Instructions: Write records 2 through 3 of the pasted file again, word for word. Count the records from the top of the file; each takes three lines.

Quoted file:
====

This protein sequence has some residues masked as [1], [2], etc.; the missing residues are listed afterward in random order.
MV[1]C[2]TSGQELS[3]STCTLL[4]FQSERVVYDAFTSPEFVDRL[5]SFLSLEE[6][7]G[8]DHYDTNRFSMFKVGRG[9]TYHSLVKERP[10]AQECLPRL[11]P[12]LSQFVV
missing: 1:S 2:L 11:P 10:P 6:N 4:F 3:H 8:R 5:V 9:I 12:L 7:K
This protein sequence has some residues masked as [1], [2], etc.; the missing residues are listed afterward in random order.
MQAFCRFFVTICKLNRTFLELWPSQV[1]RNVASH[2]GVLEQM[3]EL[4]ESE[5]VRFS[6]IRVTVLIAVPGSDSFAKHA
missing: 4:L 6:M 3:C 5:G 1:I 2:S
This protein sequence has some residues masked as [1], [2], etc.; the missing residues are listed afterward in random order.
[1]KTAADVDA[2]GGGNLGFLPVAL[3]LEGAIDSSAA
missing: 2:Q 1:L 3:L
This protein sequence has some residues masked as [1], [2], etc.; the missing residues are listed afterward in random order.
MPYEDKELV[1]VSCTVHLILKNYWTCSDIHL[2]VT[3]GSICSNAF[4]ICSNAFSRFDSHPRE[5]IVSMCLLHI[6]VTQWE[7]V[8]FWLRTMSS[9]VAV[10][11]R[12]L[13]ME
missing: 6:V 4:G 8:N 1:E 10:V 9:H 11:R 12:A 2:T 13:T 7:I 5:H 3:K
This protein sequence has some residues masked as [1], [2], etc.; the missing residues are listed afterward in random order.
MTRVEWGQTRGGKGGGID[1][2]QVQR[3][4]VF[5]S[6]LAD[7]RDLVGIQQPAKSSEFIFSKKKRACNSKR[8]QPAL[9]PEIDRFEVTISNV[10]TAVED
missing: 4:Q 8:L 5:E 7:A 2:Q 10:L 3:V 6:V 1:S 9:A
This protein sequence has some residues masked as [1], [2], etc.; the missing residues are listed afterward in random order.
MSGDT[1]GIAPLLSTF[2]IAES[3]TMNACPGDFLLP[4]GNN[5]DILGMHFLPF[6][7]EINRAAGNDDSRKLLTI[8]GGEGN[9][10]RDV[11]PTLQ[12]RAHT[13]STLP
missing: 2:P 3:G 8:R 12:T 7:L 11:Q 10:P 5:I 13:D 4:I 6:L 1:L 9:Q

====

This protein sequence has some residues masked as [1], [2], etc.; the missing residues are listed afterward in random order.
MQAFCRFFVTICKLNRTFLELWPSQV[1]RNVASH[2]GVLEQM[3]EL[4]ESE[5]VRFS[6]IRVTVLIAVPGSDSFAKHA
missing: 4:L 6:M 3:C 5:G 1:I 2:S
This protein sequence has some residues masked as [1], [2], etc.; the missing residues are listed afterward in random order.
[1]KTAADVDA[2]GGGNLGFLPVAL[3]LEGAIDSSAA
missing: 2:Q 1:L 3:L